by Linda Straker
- General Hospital gifted eight cylinders of oxygen by USNS Comfort
- Maintenance crew to repair oxygen plant at General Hospital
- USNS Comfort produces its own oxygen onboard
The General Hospital experienced a delay in the delivery of oxygen from Trinidad, but on Sunday, the gap was filled when visiting US Naval ship Comfort gifted eight large cylinders of oxygen.
Dr Carol McIntosh, Director of Hospital Services, said she was glad to receive the cylinders of oxygen from the USNS Comfort. “The General Hospital’s normal supply was interrupted last week when a mechanical failure on the delivery boat from Trinidad and Tobago delayed the arrival of the hospital’s resupply,” explained a release from the US Embassy in Grenada. This was later confirmed by an official of the Ministry of Health.
With three patients currently in intensive care and one undergoing surgery on Sunday, Dr McIntosh said she was thankful for the Comfort’s collaboration. “With the unexpected, we have relief, and with relief came the Comfort,” McIntosh said.
USNS Comfort is a former oil tanker which was purchased and redesigned to become a hospital ship for combat zones, and among its many abilities is producing its own oxygen through a plant onboard. Members of the maintenance crew on board the ship after observing the problem with the oxygen plant at the General Hospital embarked to repair the problem.
By Tuesday more than 600 Grenadians had sought the services provided by the ship at its two on-island clinics. The release from the US Embassy said that Dominic McLawrence, who arrived at the Kirani James Athletic Stadium on Saturday morning at 7:30 am was seen by an optometrist and scheduled for cataract surgery onboard the ship on Sunday, 15 September.
His daughter, Kerensa, and granddaughter made the journey with him. Kerensa said, “My father was happy his eyesight would be better. Cataract surgery is not available in Carriacou and here at the General Hospital in St George’s we came in May and we were told we would have to wait until January for the surgery. Here, we heard about the Comfort in August, saw the doctor yesterday, and he’s having the surgery today.”
The medical staff on the ship explained they monitor the recovery, watching for redness, discharge, or discomfort. Provided recovery is smooth, they prescribe the necessary pain medications and lubricant eye drops and pass off medical records to the Ministry of Health for the necessary follow-up.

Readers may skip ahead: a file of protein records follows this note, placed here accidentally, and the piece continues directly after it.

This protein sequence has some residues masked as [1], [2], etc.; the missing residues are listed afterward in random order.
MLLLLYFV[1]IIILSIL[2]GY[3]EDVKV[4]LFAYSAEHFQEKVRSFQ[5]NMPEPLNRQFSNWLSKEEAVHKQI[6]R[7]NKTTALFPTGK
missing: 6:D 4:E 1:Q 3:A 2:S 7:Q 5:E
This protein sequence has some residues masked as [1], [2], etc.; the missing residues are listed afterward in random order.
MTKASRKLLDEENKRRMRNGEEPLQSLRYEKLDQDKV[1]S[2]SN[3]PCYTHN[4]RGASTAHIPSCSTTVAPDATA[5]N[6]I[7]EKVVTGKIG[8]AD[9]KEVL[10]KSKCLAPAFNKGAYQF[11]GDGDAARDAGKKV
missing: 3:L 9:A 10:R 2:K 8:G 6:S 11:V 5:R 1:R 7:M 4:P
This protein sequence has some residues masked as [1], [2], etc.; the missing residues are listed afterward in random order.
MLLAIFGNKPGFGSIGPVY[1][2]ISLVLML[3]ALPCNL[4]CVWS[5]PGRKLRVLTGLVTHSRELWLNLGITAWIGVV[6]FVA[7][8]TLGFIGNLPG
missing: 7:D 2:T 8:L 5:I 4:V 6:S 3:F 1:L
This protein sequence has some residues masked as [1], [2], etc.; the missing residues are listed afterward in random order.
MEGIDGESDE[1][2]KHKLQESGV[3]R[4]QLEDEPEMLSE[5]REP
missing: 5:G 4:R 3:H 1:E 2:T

“My father was nearly blind in his left eye. Now we look forward to him being able to read and dial the phone without our assistance. I would encourage anyone to come. The people, the doctors — everyone — has been really great.”
The USNS Comfort’s second day of medical services saw the discharge of several recovering patients from onboard the ship. Patients, friends, and family hugged sailors and took selfies with medical personnel, thanking them for a pleasant stay aboard the Comfort.
Members of the media who were participating in a tour of the ship of Monday, witnessed Ministry of Health medical personnel on hand to ensure the smooth transfer of medical records and to monitor recovery.
One of the departing patients, Francis Jeffery, who underwent cataract surgery on Sunday told the press, for those still questioning the free medical care, “They should have no fear,” continuing, “They should come on board.”
The USNS Comfort held the second day of patient screening for onboard surgeries on Tuesday, 17 September for nearly one hundred persons who have been referred by their physicians and the Ministry of Health.
At the medical sites at Kirani James Athletic Stadium and the Grenada Trade Centre, persons waiting in line are given health lifestyles presentations about non-communal diseases and treated to the sounds of the US Fleet Forces Band, known as “The Finest of the Fleet.” When the band is not performing there is recorded background music playing.
The ensemble will join the Royal Grenada Police Force band at the Esplanade Mall for a public concert on Thursday, 19 September at 4 pm. All are invited. The musical showcase is one of several community events conducted by personnel aboard the Comfort. Volunteers will participate in painting the Mt Gava Foundation beginning at 9 am on Tuesday, 17 September.
The medical staff from the ship will be at local medical sites through Friday, 20 September for free medical care, before the ship leaves for St Lucia.